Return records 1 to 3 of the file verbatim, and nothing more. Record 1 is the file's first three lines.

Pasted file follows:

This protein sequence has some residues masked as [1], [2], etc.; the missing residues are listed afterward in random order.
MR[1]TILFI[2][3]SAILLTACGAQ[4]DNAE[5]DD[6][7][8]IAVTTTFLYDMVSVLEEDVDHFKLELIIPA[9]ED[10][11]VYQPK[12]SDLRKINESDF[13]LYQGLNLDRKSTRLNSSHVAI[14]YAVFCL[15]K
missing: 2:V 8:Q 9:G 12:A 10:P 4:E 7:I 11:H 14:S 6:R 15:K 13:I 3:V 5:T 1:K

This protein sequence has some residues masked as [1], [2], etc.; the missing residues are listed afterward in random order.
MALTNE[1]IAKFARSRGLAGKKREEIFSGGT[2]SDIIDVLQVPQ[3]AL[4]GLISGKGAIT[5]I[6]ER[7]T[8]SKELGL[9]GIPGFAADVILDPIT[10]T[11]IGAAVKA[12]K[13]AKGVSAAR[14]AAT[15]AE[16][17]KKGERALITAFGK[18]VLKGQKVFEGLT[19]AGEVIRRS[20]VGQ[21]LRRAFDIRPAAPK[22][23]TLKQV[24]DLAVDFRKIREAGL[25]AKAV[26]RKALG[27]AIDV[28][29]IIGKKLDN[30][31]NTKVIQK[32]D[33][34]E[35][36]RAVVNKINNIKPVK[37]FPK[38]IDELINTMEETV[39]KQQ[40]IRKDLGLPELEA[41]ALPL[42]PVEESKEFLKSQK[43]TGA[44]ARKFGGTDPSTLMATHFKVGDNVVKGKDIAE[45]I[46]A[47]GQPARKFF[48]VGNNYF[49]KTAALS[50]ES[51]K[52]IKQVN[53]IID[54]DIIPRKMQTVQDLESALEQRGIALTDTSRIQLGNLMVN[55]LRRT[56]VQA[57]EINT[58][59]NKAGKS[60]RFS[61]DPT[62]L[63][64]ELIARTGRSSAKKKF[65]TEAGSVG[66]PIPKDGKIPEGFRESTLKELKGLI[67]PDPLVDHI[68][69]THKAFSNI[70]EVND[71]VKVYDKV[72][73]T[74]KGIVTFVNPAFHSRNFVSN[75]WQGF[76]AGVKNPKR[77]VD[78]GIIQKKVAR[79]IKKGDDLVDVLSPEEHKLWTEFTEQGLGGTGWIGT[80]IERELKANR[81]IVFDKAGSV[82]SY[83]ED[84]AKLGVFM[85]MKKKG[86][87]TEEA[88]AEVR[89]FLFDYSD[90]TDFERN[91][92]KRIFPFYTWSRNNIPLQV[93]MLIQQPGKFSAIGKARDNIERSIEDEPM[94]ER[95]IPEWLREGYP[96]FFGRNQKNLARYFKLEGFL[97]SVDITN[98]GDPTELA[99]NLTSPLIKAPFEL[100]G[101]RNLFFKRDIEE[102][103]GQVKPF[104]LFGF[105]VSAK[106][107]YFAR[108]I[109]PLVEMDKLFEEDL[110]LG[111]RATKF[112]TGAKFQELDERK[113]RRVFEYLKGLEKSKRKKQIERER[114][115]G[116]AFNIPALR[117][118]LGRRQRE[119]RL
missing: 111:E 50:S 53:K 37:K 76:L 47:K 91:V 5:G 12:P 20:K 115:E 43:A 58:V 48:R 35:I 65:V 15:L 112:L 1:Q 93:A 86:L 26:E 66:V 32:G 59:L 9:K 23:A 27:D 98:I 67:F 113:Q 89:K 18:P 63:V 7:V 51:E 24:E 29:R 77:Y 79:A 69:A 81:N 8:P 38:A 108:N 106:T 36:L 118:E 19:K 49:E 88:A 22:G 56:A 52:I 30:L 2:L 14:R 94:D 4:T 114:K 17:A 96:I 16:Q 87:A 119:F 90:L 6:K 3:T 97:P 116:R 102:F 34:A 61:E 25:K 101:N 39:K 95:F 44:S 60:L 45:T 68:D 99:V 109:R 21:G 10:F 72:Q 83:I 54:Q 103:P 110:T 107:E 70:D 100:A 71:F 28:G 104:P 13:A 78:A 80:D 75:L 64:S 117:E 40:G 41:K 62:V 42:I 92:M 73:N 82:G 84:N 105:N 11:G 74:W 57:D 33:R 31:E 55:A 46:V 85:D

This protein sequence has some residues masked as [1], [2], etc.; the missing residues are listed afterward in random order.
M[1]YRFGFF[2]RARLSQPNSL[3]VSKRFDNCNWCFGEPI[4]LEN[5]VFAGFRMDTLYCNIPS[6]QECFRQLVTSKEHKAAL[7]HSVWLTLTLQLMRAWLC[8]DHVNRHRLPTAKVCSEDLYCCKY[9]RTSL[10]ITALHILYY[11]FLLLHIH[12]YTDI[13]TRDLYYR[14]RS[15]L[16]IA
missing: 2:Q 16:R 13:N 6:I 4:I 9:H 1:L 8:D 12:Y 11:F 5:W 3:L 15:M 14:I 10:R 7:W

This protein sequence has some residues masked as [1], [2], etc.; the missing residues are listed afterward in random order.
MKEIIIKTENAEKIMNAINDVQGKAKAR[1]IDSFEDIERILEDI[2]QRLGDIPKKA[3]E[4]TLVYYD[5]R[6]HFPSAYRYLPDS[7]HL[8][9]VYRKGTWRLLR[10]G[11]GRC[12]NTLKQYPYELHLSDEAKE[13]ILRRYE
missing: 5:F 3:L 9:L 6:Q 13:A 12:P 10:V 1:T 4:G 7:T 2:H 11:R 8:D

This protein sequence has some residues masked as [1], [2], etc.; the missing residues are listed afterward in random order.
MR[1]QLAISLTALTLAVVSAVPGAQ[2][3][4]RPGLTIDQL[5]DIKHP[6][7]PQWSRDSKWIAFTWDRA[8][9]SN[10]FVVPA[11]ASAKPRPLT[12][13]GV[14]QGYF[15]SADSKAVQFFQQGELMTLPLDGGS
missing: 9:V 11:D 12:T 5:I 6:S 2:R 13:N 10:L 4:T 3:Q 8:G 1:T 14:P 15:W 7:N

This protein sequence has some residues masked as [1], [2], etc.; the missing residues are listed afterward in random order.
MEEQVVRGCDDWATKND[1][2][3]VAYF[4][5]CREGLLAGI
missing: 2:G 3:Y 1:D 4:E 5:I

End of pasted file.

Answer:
This protein sequence has some residues masked as [1], [2], etc.; the missing residues are listed afterward in random order.
MR[1]TILFI[2][3]SAILLTACGAQ[4]DNAE[5]DD[6][7][8]IAVTTTFLYDMVSVLEEDVDHFKLELIIPA[9]ED[10][11]VYQPK[12]SDLRKINESDF[13]LYQGLNLDRKSTRLNSSHVAI[14]YAVFCL[15]K
missing: 2:V 8:Q 9:G 12:A 10:P 4:E 7:I 11:H 14:S 6:R 15:K 13:I 3:V 5:T 1:K

This protein sequence has some residues masked as [1], [2], etc.; the missing residues are listed afterward in random order.
MALTNE[1]IAKFARSRGLAGKKREEIFSGGT[2]SDIIDVLQVPQ[3]AL[4]GLISGKGAIT[5]I[6]ER[7]T[8]SKELGL[9]GIPGFAADVILDPIT[10]T[11]IGAAVKA[12]K[13]AKGVSAAR[14]AAT[15]AE[16][17]KKGERALITAFGK[18]VLKGQKVFEGLT[19]AGEVIRRS[20]VGQ[21]LRRAFDIRPAAPK[22][23]TLKQV[24]DLAVDFRKIREAGL[25]AKAV[26]RKALG[27]AIDV[28][29]IIGKKLDN[30][31]NTKVIQK[32]D[33][34]E[35][36]RAVVNKINNIKPVK[37]FPK[38]IDELINTMEETV[39]KQQ[40]IRKDLGLPELEA[41]ALPL[42]PVEESKEFLKSQK[43]TGA[44]ARKFGGTDPSTLMATHFKVGDNVVKGKDIAE[45]I[46]A[47]GQPARKFF[48]VGNNYF[49]KTAALS[50]ES[51]K[52]IKQVN[53]IID[54]DIIPRKMQTVQDLESALEQRGIALTDTSRIQLGNLMVN[55]LRRT[56]VQA[57]EINT[58][59]NKAGKS[60]RFS[61]DPT[62]L[63][64]ELIARTGRSSAKKKF[65]TEAGSVG[66]PIPKDGKIPEGFRESTLKELKGLI[67]PDPLVDHI[68][69]THKAFSNI[70]EVND[71]VKVYDKV[72][73]T[74]KGIVTFVNPAFHSRNFVSN[75]WQGF[76]AGVKNPKR[77]VD[78]GIIQKKVAR[79]IKKGDDLVDVLSPEEHKLWTEFTEQGLGGTGWIGT[80]IERELKANR[81]IVFDKAGSV[82]SY[83]ED[84]AKLGVFM[85]MKKKG[86][87]TEEA[88]AEVR[89]FLFDYSD[90]TDFERN[91][92]KRIFPFYTWSRNNIPLQV[93]MLIQQPGKFSAIGKARDNIERSIEDEPM[94]ER[95]IPEWLREGYP[96]FFGRNQKNLARYFKLEGFL[97]SVDITN[98]GDPTELA[99]NLTSPLIKAPFEL[100]G[101]RNLFFKRDIEE[102][103]GQVKPF[104]LFGF[105]VSAK[106][107]YFAR[108]I[109]PLVEMDKLFEEDL[110]LG[111]RATKF[112]TGAKFQELDERK[113]RRVFEYLKGLEKSKRKKQIERER[114][115]G[116]AFNIPALR[117][118]LGRRQRE[119]RL
missing: 111:E 50:S 53:K 37:K 76:L 47:K 91:V 5:G 12:P 20:K 115:E 43:A 58:V 48:R 35:I 65:V 15:L 112:L 1:Q 93:A 86:L 26:E 66:V 32:G 59:L 9:K 23:A 27:D 98:I 67:F 113:Q 89:K 18:P 63:V 7:V 51:E 24:E 29:R 77:Y 79:A 69:A 81:N 8:P 38:A 108:N 106:T 36:L 118:E 19:K 49:E 88:A 22:G 56:A 52:I 30:L 2:L 14:R 94:D 4:T 114:K 17:A 96:I 16:Q 87:A 119:F 90:L 6:K 3:T 97:P 116:R 102:F 34:A 61:E 25:K 101:N 39:K 95:F 44:S 60:L 45:T 68:D 99:V 109:R 21:G 10:F 72:Q 83:I 54:Q 103:P 110:T 107:E 70:D 100:A 71:F 28:G 104:P 13:A 78:A 80:D 75:L 64:S 117:E 40:G 41:K 62:V 42:I 92:M 73:N 82:G 84:N 105:N 11:G 74:W 57:D 33:R 31:E 55:A 46:V 85:D

This protein sequence has some residues masked as [1], [2], etc.; the missing residues are listed afterward in random order.
M[1]YRFGFF[2]RARLSQPNSL[3]VSKRFDNCNWCFGEPI[4]LEN[5]VFAGFRMDTLYCNIPS[6]QECFRQLVTSKEHKAAL[7]HSVWLTLTLQLMRAWLC[8]DHVNRHRLPTAKVCSEDLYCCKY[9]RTSL[10]ITALHILYY[11]FLLLHIH[12]YTDI[13]TRDLYYR[14]RS[15]L[16]IA
missing: 2:Q 16:R 13:N 6:I 4:I 9:H 1:L 8:D 12:Y 11:F 5:W 3:L 15:M 14:I 10:R 7:W